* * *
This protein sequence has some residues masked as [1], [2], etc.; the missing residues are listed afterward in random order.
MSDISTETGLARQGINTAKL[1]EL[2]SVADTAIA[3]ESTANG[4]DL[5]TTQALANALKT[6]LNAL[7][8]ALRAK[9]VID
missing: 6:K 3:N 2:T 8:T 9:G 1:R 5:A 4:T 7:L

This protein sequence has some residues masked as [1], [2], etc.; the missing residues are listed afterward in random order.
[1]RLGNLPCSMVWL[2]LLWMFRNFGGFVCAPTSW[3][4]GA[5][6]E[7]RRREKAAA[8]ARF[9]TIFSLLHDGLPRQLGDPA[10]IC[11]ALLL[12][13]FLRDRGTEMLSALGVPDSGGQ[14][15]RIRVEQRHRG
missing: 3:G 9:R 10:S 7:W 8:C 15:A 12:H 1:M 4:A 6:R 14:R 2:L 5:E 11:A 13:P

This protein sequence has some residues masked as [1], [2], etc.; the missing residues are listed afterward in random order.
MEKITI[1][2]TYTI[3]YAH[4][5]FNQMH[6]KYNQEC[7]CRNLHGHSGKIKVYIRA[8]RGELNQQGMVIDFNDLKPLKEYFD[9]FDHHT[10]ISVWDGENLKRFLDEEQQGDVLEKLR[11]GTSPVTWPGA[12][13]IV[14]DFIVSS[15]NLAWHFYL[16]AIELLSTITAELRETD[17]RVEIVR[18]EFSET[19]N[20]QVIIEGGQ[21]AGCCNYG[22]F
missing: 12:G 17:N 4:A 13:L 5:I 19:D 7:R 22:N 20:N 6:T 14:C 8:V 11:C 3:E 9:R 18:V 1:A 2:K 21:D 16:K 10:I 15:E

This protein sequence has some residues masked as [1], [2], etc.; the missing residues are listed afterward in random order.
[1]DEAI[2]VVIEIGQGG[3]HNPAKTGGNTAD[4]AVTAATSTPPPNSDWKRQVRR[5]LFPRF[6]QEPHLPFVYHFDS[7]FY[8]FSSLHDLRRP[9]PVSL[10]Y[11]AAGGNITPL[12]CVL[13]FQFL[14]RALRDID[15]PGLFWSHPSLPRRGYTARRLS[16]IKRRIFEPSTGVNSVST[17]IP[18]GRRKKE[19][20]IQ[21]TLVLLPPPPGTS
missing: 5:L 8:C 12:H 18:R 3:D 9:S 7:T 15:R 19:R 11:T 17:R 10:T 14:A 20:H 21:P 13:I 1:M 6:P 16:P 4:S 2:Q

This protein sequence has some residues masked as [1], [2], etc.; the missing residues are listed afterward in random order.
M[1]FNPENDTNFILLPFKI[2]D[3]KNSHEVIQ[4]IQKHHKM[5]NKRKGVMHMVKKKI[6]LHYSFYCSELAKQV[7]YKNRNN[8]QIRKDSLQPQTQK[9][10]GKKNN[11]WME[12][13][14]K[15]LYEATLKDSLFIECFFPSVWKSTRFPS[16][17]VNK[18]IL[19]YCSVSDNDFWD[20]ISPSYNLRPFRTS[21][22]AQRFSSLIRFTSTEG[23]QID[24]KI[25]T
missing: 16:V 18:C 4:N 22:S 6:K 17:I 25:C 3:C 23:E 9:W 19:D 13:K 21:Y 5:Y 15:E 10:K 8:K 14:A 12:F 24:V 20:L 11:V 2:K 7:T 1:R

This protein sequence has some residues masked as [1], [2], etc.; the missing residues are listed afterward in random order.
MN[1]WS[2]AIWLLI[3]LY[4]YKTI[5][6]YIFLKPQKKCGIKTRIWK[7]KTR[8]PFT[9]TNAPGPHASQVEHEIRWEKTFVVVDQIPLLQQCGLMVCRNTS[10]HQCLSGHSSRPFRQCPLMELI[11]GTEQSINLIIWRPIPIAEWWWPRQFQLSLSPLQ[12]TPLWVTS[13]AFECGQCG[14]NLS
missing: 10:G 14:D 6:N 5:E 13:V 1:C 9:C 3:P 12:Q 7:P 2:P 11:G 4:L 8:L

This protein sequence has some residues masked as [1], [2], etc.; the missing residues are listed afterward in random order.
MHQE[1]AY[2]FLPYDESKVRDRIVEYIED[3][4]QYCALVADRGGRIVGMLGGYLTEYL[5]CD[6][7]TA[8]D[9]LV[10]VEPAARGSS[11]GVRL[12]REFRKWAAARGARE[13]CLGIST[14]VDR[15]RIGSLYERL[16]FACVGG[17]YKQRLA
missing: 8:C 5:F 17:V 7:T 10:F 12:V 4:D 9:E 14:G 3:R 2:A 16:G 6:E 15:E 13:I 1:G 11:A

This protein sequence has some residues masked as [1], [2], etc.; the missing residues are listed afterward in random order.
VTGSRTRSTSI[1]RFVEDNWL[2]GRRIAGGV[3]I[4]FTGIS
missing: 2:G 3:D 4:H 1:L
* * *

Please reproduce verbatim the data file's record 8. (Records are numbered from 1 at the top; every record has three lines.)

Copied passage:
This protein sequence has some residues masked as [1], [2], etc.; the missing residues are listed afterward in random order.
VTGSRTRSTSI[1]RFVEDNWL[2]GRRIAGGV[3]I[4]FTGIS
missing: 2:G 3:D 4:H 1:L